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NFL imposes deadline for NFLPA to vote on 17-game schedule

Until players are willing to go on strike, it’s hard to see them getting a much better offer than what’s probably out there.

Commissioner of the National Football League, Roger Goodell and Director of the National Football League Players’ Association, DeMaurice Smith pose with the new Collective Bargaining Agreement on the front steps of the Pro Football Hall of Fame on August 5, 2011 in Canton, Ohio. Photo by Michael Loccisano/Getty Images for Bud Lite

The National Football League’s current collective bargaining agreement is set to expire in March of 2021, and the NFL and NFL Players’ Association have been hard at work on negotiations in recent months. Negotiators met again during the lead up to Super Bowl 54, and key deadlines are starting to develop as both sides try to complete a deal.

The NFL is proposing a 17-week regular season that would also potentially result in 14 playoff teams instead of 12. ESPN is reporting the offer raises players’ share of league revenue from 47% to 48.5%, with the possibility of more if the owners expand the regular season to 17 games.

ESPN is reporting the NFLPA will meet in LA on Thursday to discuss the NFL’s proposal. The league has reportedly given the players a “rough deadline” of March 18th (the start of the 2020 league year) to get a deal done. ESPN is reporting that if a deal is not done by then, “negotiations are likely to be tabled indefinitely.”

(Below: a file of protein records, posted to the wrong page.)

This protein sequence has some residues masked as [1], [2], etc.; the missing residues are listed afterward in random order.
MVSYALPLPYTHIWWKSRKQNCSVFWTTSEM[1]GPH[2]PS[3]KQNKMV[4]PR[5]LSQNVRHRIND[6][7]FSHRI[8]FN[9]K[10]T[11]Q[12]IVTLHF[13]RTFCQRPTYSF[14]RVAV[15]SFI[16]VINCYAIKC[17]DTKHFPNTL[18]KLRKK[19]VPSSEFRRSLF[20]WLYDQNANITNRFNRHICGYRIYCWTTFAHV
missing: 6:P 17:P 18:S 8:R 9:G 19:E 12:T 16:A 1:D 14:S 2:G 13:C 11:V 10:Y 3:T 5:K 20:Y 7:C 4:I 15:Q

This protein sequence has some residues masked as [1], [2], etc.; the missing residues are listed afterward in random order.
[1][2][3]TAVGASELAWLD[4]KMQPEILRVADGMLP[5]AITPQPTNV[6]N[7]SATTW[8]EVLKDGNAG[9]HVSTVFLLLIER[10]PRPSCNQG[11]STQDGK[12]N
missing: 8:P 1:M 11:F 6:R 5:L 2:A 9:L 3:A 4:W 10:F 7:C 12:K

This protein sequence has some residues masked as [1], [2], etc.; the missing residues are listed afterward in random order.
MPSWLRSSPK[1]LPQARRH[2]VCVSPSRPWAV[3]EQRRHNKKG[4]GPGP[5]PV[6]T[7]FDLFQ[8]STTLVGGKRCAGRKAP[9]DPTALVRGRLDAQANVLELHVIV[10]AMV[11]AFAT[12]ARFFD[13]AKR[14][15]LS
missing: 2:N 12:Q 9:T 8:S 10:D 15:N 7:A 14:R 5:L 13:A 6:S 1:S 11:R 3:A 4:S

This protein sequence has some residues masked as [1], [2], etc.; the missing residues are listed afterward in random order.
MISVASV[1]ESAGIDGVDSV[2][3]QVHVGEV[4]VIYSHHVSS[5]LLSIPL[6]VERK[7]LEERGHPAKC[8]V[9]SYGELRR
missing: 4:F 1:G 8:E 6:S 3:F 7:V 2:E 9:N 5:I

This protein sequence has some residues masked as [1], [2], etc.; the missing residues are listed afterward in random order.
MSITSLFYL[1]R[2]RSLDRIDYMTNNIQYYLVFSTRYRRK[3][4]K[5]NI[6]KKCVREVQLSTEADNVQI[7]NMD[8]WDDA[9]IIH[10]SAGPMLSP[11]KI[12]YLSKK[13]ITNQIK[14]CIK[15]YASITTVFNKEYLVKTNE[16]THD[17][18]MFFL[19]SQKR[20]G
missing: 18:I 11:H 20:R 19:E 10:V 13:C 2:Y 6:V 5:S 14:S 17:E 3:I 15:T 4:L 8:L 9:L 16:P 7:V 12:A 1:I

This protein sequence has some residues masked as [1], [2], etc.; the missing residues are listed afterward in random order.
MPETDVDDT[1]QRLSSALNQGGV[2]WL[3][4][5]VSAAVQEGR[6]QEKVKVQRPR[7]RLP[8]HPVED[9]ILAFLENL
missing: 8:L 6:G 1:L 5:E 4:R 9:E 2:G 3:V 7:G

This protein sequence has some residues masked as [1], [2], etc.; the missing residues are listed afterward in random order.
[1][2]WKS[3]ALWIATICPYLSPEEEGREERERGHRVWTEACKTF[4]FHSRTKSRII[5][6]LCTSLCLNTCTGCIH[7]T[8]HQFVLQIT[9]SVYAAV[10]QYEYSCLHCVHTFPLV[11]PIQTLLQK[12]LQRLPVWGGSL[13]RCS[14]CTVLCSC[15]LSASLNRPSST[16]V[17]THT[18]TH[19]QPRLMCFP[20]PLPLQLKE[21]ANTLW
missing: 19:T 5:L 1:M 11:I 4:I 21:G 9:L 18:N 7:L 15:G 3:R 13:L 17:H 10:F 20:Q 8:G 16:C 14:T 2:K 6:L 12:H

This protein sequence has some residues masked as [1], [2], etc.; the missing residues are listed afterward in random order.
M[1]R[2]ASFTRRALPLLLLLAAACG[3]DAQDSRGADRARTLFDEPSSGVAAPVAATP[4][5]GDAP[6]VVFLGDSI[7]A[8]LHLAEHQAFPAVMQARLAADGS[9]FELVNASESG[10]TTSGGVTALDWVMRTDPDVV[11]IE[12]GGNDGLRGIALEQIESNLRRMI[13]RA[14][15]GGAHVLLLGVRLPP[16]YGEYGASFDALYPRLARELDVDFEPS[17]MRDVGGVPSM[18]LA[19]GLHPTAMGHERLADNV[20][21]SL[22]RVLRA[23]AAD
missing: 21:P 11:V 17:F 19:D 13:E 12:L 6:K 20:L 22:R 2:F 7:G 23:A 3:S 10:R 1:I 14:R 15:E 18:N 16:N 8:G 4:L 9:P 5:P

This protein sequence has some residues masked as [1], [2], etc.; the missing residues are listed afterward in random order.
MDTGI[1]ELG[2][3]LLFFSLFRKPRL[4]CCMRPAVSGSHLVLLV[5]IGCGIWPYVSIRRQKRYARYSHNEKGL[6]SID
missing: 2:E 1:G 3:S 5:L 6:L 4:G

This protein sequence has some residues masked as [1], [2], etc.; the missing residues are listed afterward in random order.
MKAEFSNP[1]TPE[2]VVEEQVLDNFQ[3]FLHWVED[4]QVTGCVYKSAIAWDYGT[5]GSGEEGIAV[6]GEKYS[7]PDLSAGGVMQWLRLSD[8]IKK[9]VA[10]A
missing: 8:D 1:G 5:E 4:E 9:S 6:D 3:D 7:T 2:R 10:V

This brings us to the first real deadline we’ve heard in this negotiation. It appears the NFL is saying this is make or break and this is the best offer the NFLPA is going to get. Of course, negotiations are all about who has leverage and it’s in the best interests of the league to have players thinking they aren’t going to do better without a major work stoppage.

To get closer to fully guaranteed contracts, or an even greater percentage of revenue, or even better long-term health care financing, the players are going to have to be willing to miss a not insignificant number of pay checks. There’s nothing yet to indicate a majority of NFL players are willing to walk out and miss pay checks for an extended period. As long as the players are not willing to show a sign of that willingness, and as long as the owners can assume that, the players will not have much of any leverage. That could mean a deal gets done sooner rather than later, but it likely won’t be nearly as much of an improvement as players might want.